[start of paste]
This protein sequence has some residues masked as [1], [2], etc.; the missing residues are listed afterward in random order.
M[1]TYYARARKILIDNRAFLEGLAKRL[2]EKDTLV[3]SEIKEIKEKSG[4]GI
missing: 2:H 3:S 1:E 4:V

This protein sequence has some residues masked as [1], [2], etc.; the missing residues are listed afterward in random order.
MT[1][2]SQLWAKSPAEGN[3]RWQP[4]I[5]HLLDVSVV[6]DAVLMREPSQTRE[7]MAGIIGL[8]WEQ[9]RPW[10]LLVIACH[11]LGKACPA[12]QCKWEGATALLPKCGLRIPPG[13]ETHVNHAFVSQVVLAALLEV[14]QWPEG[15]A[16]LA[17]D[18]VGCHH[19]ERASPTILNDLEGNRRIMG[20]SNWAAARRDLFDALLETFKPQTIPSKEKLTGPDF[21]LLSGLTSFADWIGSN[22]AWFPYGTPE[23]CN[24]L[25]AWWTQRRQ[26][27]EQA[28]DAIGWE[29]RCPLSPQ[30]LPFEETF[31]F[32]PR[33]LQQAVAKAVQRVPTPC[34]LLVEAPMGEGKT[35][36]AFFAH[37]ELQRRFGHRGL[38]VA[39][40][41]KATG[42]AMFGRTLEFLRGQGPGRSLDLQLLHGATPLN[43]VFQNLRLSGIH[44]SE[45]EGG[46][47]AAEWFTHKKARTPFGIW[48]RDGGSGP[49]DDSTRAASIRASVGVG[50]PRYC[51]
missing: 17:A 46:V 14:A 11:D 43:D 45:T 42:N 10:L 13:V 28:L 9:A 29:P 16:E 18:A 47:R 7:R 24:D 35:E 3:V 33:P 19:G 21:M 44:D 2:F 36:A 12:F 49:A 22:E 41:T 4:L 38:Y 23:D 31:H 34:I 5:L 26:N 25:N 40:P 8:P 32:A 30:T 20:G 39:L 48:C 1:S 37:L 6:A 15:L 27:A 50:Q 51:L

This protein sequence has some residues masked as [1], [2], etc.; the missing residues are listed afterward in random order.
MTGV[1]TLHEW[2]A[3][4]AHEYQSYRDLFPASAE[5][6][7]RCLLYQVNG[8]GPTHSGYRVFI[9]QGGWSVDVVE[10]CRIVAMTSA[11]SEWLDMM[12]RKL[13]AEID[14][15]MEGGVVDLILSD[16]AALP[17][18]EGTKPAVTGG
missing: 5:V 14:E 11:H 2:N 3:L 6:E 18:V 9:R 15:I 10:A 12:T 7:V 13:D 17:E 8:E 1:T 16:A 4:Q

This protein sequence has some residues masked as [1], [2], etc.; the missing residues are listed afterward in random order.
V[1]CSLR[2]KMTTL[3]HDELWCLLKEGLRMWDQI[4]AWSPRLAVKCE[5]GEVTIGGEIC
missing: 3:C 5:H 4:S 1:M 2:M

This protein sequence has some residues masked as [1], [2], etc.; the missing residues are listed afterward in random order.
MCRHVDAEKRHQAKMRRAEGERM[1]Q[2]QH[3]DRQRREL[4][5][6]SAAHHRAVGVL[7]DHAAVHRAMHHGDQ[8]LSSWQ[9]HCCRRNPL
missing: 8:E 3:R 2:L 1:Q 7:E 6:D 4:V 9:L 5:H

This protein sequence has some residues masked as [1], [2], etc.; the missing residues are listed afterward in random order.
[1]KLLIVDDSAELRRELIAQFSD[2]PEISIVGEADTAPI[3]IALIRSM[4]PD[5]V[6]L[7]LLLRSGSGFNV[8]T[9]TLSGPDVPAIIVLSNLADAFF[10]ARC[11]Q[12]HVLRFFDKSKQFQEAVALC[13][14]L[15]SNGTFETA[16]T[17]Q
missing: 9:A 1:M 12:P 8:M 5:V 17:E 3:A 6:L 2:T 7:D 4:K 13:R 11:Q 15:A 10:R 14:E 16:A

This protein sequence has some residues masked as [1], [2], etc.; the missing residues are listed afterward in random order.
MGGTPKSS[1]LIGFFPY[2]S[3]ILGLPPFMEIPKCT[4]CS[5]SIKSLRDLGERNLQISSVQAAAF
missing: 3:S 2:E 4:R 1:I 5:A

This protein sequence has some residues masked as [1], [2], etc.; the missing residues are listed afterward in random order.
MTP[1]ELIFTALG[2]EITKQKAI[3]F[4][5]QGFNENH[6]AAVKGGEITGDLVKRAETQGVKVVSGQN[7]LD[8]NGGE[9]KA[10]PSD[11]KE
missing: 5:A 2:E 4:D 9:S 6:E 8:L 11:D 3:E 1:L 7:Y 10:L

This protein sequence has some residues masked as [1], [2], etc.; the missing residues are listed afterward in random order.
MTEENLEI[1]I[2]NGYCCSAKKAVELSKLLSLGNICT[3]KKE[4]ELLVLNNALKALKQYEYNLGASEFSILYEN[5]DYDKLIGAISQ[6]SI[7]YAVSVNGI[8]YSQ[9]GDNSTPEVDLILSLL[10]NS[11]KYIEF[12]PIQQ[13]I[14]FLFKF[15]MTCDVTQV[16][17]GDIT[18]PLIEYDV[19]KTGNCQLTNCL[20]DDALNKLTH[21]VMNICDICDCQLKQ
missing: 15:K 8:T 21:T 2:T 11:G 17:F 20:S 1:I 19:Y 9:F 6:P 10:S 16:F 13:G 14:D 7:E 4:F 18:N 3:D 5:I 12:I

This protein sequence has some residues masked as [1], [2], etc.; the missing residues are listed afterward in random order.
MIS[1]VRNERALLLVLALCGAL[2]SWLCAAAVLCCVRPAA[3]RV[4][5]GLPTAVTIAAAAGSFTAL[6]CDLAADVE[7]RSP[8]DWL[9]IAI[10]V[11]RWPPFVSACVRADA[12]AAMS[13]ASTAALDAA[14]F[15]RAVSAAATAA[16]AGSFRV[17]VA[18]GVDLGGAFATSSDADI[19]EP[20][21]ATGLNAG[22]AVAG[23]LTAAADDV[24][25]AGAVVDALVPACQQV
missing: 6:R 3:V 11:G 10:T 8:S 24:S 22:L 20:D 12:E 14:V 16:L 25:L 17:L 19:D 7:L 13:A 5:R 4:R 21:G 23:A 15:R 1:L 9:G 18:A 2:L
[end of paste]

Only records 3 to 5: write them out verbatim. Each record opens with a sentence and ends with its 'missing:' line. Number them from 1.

This protein sequence has some residues masked as [1], [2], etc.; the missing residues are listed afterward in random order.
MTGV[1]TLHEW[2]A[3][4]AHEYQSYRDLFPASAE[5][6][7]RCLLYQVNG[8]GPTHSGYRVFI[9]QGGWSVDVVE[10]CRIVAMTSA[11]SEWLDMM[12]RKL[13]AEID[14][15]MEGGVVDLILSD[16]AALP[17][18]EGTKPAVTGG
missing: 5:V 14:E 11:H 2:N 3:L 6:E 18:V 9:R 15:I 10:A 12:T 7:V 13:D 17:E 8:E 1:T 16:A 4:Q

This protein sequence has some residues masked as [1], [2], etc.; the missing residues are listed afterward in random order.
V[1]CSLR[2]KMTTL[3]HDELWCLLKEGLRMWDQI[4]AWSPRLAVKCE[5]GEVTIGGEIC
missing: 3:C 5:H 4:S 1:M 2:M

This protein sequence has some residues masked as [1], [2], etc.; the missing residues are listed afterward in random order.
MCRHVDAEKRHQAKMRRAEGERM[1]Q[2]QH[3]DRQRREL[4][5][6]SAAHHRAVGVL[7]DHAAVHRAMHHGDQ[8]LSSWQ[9]HCCRRNPL
missing: 8:E 3:R 2:L 1:Q 7:E 6:D 4:V 9:L 5:H